Two governors in the Republican presidential field split the love from Boston’s two main newspapers in their endorsements for the Feb. 9 New Hampshire primary.
Christie had already secured the endorsement of New Hampshire’s biggest paper, the Union-Leader.
“The anger of American voters is genuine. We get that. But the antidote to incompetence in the White House is not more incompetence. Haven’t we learned the hard way that the Oval Office is no place for on-the-job training?” the Boston Herald editorial board said.
The paper called Christie “a smart and principled candidate with a real shot at uniting his party and broadening its appeal in November.”
“And there is just something about that Jersey guy attitude — feisty but not mean-spirited, tough but not hateful — that has a shot at taking an angry electorate and helping it find a focus and a purpose.”
Over at the Boston Globe, the editorial board was angling for the nice guy — “an experienced political figure with a record of results” who can deal “a blow to the divisive, demagogic candidates running on nativism and other political simplicities.”
Kasich’s “success in that important swing state” of Ohio “and his record as a moderate conservative who is willing to compromise in pursuit of results, suggests he is the Republican hopeful most likely to be successful on the national stage.”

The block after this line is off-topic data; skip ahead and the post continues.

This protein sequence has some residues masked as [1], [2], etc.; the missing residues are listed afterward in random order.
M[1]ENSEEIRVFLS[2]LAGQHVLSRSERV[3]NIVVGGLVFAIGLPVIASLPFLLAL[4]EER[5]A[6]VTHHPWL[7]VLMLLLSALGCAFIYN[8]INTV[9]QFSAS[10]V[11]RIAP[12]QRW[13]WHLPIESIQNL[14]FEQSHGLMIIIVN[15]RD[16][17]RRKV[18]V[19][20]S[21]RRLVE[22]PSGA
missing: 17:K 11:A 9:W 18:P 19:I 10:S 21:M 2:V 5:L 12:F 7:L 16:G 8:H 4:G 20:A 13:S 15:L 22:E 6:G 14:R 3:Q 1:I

“By voting for Kasich, New Hampshire can reward a candidate whose politics have been largely positive — and rebuke those candidates who have spent their campaign appealing to voters’ fears and biases,” the paper said, stressing that Donald Trump “bigotry is toxic — and it requires a resounding electoral defeat.”
“…Kasich, who is banking on a strong showing in New Hampshire to vault him into the top tier of candidates, has also been an important voice of sanity in this year’s field.”
On the Democratic side, Hillary Clinton won the Globe’s endorsement — because “this is Clinton’s time.”
“She is more seasoned, more grounded, and more forward-looking than in 2008, and has added four years as secretary of state to her already formidable resume. Democrats in the Granite State should not hesitate to choose her,” the paper said.
“…Sanders’s great contribution to this year’s primary debate has been his emphasis on income inequality, and on the outsize political influence of Wall Street and other corporations. His entry into the race has pushed Clinton to the left in ways that have made her positions inconsistent — she has come out against a Trans-Pacific Partnership that she helped to initiate as secretary of state. But Sanders’s candidacy has also opened up more room for Clinton to champion working people who are struggling in a changing economy.”